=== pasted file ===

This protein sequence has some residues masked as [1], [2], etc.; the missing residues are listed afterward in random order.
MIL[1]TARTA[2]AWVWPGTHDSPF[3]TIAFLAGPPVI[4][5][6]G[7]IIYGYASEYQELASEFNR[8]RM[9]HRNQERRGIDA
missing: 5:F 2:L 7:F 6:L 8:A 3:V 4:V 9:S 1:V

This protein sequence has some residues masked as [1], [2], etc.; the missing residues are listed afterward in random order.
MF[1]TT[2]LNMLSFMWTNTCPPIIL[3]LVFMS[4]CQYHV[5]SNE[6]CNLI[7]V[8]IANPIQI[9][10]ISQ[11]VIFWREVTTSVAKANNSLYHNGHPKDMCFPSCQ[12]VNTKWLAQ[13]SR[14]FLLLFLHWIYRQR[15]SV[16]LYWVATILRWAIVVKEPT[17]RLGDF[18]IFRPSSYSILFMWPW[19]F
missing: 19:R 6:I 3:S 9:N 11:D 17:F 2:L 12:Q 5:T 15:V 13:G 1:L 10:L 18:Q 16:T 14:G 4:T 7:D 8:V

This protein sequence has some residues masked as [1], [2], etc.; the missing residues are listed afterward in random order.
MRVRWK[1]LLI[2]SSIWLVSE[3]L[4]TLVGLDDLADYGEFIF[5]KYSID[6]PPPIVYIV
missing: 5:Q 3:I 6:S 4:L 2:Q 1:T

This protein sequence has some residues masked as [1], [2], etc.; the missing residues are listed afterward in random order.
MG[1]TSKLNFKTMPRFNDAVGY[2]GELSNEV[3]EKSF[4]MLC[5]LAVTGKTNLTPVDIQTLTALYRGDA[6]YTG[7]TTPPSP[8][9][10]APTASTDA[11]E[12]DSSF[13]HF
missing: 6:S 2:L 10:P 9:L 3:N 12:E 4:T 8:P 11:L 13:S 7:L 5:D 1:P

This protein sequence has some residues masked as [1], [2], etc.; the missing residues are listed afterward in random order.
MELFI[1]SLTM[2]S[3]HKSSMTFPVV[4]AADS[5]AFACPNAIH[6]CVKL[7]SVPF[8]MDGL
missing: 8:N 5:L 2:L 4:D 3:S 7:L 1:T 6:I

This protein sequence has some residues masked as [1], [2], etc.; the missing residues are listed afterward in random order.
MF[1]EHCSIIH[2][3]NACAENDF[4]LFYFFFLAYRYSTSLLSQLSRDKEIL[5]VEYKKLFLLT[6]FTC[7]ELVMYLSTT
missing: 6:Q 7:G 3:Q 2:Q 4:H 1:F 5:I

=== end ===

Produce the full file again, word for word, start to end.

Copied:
This protein sequence has some residues masked as [1], [2], etc.; the missing residues are listed afterward in random order.
MIL[1]TARTA[2]AWVWPGTHDSPF[3]TIAFLAGPPVI[4][5][6]G[7]IIYGYASEYQELASEFNR[8]RM[9]HRNQERRGIDA
missing: 5:F 2:L 7:F 6:L 8:A 3:V 4:V 9:S 1:V

This protein sequence has some residues masked as [1], [2], etc.; the missing residues are listed afterward in random order.
MF[1]TT[2]LNMLSFMWTNTCPPIIL[3]LVFMS[4]CQYHV[5]SNE[6]CNLI[7]V[8]IANPIQI[9][10]ISQ[11]VIFWREVTTSVAKANNSLYHNGHPKDMCFPSCQ[12]VNTKWLAQ[13]SR[14]FLLLFLHWIYRQR[15]SV[16]LYWVATILRWAIVVKEPT[17]RLGDF[18]IFRPSSYSILFMWPW[19]F
missing: 19:R 6:I 3:S 9:N 11:D 17:F 2:L 12:Q 5:T 15:V 13:G 1:L 10:L 18:Q 16:T 14:G 4:T 7:D 8:V

This protein sequence has some residues masked as [1], [2], etc.; the missing residues are listed afterward in random order.
MRVRWK[1]LLI[2]SSIWLVSE[3]L[4]TLVGLDDLADYGEFIF[5]KYSID[6]PPPIVYIV
missing: 5:Q 3:I 6:S 4:L 2:Q 1:T

This protein sequence has some residues masked as [1], [2], etc.; the missing residues are listed afterward in random order.
MG[1]TSKLNFKTMPRFNDAVGY[2]GELSNEV[3]EKSF[4]MLC[5]LAVTGKTNLTPVDIQTLTALYRGDA[6]YTG[7]TTPPSP[8][9][10]APTASTDA[11]E[12]DSSF[13]HF
missing: 6:S 2:L 10:P 9:L 3:N 12:E 4:T 8:P 11:L 13:S 7:L 5:D 1:P

This protein sequence has some residues masked as [1], [2], etc.; the missing residues are listed afterward in random order.
MELFI[1]SLTM[2]S[3]HKSSMTFPVV[4]AADS[5]AFACPNAIH[6]CVKL[7]SVPF[8]MDGL
missing: 8:N 5:L 2:L 4:D 3:S 7:L 1:T 6:I

This protein sequence has some residues masked as [1], [2], etc.; the missing residues are listed afterward in random order.
MF[1]EHCSIIH[2][3]NACAENDF[4]LFYFFFLAYRYSTSLLSQLSRDKEIL[5]VEYKKLFLLT[6]FTC[7]ELVMYLSTT
missing: 6:Q 7:G 3:Q 2:Q 4:H 1:F 5:I